A study, published in the Journal of Hospital Infection, looked at hospital-acquired COVID-19 infections.
Prof Tim Cook, Honorary Professor in Anaesthesia at the University of Bristol, said:
“The paper tells us 1 in 8 (12.5%) patients in hospital with COVID-19 acquired it in the hospital (while accepting this may be as high as 23%).
“It is important to note this is different from stating that 1 in 8 of all hospitalised patients get COVID while in hospital – we’d need to know how many patents in hospital didn’t get COVID-19 to provide a risk of getting infected while having been admitted to hospital for other reasons. With somewhere between 196 and 365 patients having acquired the illness in 8 hospitals over 60 days (total 480 days) this is a rate of slightly less than one infection every day or two.
“The interpretation that patients diagnosed in hospital do better than those who acquire the illness in the community needs to be considered very carefully. COVID-19 is a mild disease for many, and for some there are no symptoms at all. The patients with mild disease do not get admitted to hospital.
“The patients who have community-acquired COVID-19 all appear to have been admitted to hospital because of the illness – and as only around 1 in 10 of all COVID-19 patients are admitted to hospital they fall into a group most severely affected by the disease. The group who acquired COVID-19 while in hospital for some other reason could have had any range of severity of illness from asymptomatic through mild to severe and we’d only expect about 1 in 10 to have severe disease.
“So it would be altogether surprising if the mortality rates were similar between these two very different groups of patients – the hospital-acquired group should have much better outcomes. The fact their outcomes were only modestly better is therefore perhaps a concern.
“Finally, as the study used a definition of hospital-acquired infection as one that occurred 15 days after admission, it will only capture patients who were already staying a long time in hospital, and these are more likely to be older, frailer and sicker than average hospital patients. The conservative definition will mean patients who acquired the infection in a shorter period will have been missed, as will patients who became infected but then left hospital before two weeks of admission.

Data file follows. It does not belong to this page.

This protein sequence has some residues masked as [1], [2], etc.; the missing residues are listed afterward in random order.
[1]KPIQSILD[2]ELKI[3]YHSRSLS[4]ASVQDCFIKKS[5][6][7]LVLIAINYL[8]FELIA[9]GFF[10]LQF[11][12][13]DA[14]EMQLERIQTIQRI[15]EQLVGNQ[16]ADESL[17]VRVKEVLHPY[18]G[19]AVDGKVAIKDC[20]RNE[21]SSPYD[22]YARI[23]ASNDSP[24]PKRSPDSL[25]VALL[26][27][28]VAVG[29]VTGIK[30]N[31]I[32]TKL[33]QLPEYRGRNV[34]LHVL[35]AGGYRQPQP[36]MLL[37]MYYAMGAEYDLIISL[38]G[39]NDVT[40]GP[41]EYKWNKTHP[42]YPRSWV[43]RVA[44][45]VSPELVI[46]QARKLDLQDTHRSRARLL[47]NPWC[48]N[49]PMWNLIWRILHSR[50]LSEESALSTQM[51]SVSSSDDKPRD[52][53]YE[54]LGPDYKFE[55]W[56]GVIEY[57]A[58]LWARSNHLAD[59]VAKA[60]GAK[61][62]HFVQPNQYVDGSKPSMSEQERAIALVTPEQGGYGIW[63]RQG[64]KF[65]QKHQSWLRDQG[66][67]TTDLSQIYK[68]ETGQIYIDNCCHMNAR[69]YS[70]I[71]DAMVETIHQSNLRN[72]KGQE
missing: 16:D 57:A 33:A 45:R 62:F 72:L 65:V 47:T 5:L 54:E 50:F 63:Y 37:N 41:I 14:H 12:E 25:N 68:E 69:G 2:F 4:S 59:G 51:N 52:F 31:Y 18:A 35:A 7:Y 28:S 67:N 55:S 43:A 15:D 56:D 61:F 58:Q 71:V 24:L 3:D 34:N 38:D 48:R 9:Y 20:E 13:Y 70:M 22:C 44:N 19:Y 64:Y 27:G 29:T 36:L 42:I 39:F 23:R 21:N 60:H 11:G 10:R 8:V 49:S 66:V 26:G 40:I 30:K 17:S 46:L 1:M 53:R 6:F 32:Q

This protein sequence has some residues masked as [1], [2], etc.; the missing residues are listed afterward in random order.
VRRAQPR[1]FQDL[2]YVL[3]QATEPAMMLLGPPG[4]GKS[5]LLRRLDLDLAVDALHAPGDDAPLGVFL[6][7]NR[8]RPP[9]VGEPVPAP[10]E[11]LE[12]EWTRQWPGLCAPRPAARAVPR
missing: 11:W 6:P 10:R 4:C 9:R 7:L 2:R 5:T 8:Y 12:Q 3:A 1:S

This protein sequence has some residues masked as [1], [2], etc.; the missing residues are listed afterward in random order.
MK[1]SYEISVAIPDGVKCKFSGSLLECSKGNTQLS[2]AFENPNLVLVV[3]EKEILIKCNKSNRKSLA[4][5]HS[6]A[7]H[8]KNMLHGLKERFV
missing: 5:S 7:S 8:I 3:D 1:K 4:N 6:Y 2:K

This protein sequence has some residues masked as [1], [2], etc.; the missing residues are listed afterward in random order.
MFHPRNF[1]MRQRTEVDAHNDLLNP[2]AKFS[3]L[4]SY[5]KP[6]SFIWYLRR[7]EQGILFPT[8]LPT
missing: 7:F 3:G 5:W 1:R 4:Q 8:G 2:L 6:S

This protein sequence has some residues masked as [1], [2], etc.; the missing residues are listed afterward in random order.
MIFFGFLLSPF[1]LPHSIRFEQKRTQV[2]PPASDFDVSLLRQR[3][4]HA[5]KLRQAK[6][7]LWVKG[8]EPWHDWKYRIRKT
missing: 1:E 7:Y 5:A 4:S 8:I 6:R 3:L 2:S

“Taken together the results are not entirely reassuring but are also difficult to interpret. They inform us that during the peak of the pandemic a significant proportion of cases of COVID-19 in hospitalised patients were acquired in hospital – but they do not tell us how often this happens, or how many infections actually occur. Those patients who acquire hospital-acquired COVID may be a disproportionately vulnerable group, but this cannot be stated with certainty as it may be due to study definitions. The lower mortality in the hospital-acquired group may have several explanations but an important one is that many in this group will have had mild COVID-19, whereas all those hospitalised with community-acquired COVID-19 had, by definition, severe disease.”
Prof Duncan Young, Professor of Intensive Care Medicine, University of Oxford, said: